Local Voices on Decongestion and Return of Internally Displaced People in Northern Uganda
Camp life in northern Uganda started in 1996. In an attempt to protect civilians from atrocities by the Lord’s Resistance Army (LRA), the government of Uganda started moving people into so-called protected villages. Where people did not follow voluntarily, force was used.
Over the years the population in the camps for internally displaced persons (IDPs) varied with the security situation and reached over 1.5 million in 2004. While people were initially told they could return after three months, the majority of the population in the Acholi sub-region still lives in camps.
With the current peace talks between the LRA rebels and the government of Uganda, people have started to think about returning home. Nevertheless most displaced people in the main camps consider them safer than the decongestion camps - smaller camps closer to their homesteads. They generally offer better living conditions and allow people to work on their land. However the new settlements lack basic infrastructure and have no or very limited access to education and health services.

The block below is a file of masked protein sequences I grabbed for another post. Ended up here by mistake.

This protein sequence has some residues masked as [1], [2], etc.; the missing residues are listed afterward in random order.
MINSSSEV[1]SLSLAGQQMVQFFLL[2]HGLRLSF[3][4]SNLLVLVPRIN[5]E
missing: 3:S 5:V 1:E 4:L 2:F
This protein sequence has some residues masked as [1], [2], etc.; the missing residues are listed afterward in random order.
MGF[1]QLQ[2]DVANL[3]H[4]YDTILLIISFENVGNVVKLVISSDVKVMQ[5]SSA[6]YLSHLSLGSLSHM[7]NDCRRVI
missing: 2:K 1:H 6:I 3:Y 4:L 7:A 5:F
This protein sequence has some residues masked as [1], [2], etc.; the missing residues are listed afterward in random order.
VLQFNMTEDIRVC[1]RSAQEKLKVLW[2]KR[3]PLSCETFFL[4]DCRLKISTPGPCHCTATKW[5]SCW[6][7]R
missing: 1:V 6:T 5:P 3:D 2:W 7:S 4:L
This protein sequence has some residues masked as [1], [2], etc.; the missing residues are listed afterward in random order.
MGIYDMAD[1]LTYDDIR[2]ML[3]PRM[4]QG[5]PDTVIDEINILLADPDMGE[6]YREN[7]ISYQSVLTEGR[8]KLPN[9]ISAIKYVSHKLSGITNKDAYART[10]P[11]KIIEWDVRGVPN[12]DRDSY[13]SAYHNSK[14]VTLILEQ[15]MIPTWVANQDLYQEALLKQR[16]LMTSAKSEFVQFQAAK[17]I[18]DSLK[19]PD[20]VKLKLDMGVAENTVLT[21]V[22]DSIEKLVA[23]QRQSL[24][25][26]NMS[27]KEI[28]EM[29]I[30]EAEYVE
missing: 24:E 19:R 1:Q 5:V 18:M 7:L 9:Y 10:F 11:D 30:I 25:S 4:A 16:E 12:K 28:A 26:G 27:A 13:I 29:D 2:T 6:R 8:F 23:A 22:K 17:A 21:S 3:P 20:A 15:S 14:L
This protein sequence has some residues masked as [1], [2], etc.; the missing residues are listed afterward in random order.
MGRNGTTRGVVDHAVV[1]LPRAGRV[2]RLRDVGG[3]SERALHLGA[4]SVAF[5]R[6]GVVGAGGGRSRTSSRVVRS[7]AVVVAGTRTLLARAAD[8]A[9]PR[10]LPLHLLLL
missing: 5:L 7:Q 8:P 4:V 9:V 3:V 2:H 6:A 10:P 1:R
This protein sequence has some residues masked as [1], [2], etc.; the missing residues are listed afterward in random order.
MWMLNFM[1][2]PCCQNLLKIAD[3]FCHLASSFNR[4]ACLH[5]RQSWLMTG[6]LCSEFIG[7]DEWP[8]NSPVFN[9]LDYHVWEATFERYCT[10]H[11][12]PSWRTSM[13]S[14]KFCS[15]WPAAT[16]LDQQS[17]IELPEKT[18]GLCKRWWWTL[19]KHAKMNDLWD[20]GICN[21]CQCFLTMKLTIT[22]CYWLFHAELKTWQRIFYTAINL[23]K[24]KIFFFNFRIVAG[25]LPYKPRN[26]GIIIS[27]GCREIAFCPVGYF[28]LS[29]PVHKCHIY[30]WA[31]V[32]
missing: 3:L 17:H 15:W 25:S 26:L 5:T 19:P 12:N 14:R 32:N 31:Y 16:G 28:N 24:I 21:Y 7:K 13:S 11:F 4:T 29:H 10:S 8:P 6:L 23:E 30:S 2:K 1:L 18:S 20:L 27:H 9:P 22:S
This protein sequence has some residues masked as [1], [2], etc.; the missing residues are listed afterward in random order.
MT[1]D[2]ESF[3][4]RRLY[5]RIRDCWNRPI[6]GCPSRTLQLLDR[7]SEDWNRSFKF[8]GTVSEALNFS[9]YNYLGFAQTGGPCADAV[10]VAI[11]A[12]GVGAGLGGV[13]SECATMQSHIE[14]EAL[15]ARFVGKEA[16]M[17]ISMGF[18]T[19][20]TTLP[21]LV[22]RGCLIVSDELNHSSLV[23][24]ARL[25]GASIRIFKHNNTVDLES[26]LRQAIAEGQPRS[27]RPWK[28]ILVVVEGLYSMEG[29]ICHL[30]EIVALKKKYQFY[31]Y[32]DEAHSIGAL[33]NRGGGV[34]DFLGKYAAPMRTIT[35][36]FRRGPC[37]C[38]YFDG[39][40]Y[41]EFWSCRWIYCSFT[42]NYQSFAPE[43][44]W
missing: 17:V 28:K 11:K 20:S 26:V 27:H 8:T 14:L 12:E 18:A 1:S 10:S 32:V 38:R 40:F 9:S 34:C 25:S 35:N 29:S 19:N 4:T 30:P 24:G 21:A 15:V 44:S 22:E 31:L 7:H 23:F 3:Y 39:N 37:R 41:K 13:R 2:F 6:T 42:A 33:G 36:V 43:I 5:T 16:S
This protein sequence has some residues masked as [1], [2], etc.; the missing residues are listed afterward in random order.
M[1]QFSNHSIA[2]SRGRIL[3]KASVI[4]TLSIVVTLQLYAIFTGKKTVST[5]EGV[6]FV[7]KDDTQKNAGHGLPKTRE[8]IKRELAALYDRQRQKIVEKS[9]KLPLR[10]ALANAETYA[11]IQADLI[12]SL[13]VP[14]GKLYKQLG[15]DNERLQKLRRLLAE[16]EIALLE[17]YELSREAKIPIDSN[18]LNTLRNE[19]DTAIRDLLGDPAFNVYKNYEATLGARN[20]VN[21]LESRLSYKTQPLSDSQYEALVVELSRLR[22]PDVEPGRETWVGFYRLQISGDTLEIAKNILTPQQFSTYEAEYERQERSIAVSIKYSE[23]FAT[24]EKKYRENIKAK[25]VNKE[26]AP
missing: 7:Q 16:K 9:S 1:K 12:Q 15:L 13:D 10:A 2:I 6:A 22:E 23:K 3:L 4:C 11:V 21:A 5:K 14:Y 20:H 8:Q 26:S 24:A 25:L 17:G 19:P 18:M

This short documentary explores local views on the issue.
This movie can be watched online for free.Related Links